Skip to main content
Login | Suomeksi | På svenska | In English

Browsing by Author "Raj, Rahul"

Sort by: Order: Results:

  • Rantamo, Anni; Gallé, Camille; Numminen, Jussi; Virta, Jyri; Tanskanen, Päivi; Lindroos, Ann-Christine; Resendiz-Nieves, Julio; Lehecka, Martin; Niemelä, Mika; Haeren, Roel; Raj, Rahul (2024)
    Background The use of antithrombotic medication following acute flow diversion for a ruptured intracranial aneurysm (IA) is challenging with no current guidelines. We investigated the incidence of treatment-related complications and patient outcomes after flow diversion for a ruptured IA before and after the implementation of a standardized antithrombotic medication protocol. Methods We conducted a single-center retrospective study including consecutive patients treated for acutely ruptured IAs with flow diversion during 2015–2023. We divided the patients into two groups: those treated before the implementation of the protocol (pre-protocol) and those treated after the implementation of the protocol (post-protocol). The primary outcomes were hemorrhagic and ischemic complications. A secondary outcome was clinical outcome using the modified Ranking Scale (mRS). Results Totally 39 patients with 40 ruptured IAs were treated with flow diversion (69% pre-protocol, 31% post-protocol). The patient mean age was 55 years, 62% were female, 63% of aneurysms were in the posterior circulation, 92% of aneurysms were non-saccular, and 44% were in poor grade on admission. Treatment differences included the use of glycoprotein IIb/ IIIa inhibitors (pre-group 48% vs. post-group 100%), and the use of early dual antiplatelets (pre-group 44% vs. 92% postgroup). The incidence of ischemic complications was 37% and 42% and the incidence of hemorrhagic complications was 30% and 33% in the pre- and post-groups, respectively, with no between-group differences. There were three (11%) aneurysm re-ruptures in the pre-group and none in the post-group. There were no differences in mortality or mRS 0–2 between the groups at 6 months. Conclusion We found no major differences in the incidence of ischemic or hemorrhagic complications after the implementation of a standardized antithrombotic protocol for acute flow diversion for ruptured IAs. There is an urgent need for more evidence-based guidelines to optimize antithrombotic treatment after flow diversion in the setting of subarachnoid hemorrhage.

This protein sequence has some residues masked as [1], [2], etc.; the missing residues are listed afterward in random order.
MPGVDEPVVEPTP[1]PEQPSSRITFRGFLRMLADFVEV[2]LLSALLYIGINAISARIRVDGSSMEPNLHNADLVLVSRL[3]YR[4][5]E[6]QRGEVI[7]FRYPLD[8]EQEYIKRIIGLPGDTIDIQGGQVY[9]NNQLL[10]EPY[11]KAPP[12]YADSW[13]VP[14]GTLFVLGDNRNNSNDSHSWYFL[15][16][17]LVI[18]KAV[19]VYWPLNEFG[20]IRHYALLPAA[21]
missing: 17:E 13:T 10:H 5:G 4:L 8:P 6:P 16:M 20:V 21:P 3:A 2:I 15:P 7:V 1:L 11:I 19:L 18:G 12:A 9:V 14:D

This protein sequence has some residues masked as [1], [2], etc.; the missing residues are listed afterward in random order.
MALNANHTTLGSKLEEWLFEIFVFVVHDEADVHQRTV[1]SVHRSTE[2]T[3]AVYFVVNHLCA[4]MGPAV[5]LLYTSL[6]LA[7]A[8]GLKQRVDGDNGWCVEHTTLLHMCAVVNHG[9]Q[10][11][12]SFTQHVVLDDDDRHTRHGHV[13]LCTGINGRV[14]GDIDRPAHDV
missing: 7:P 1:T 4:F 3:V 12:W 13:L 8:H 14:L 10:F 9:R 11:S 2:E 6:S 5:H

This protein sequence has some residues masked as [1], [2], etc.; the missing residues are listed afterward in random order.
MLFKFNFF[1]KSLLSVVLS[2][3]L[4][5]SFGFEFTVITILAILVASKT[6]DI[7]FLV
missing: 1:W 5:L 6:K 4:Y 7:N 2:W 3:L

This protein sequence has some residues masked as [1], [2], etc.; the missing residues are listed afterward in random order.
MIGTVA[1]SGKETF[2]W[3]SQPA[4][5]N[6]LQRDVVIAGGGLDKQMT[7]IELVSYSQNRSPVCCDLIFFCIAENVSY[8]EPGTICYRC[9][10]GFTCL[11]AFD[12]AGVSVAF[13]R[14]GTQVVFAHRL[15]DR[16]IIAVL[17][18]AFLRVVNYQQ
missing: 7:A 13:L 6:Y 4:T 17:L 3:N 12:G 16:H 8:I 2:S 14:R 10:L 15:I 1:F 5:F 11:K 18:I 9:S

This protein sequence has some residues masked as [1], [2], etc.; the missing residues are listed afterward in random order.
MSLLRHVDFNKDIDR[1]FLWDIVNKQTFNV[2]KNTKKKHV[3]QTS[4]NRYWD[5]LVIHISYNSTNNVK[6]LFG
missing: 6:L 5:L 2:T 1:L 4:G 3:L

• Holmström, Ester; Efendijev, Ilmar; Raj, Rahul; Pekkarinen, Pirkka; Litonius, Erik; Skrifvars, Markus (2021)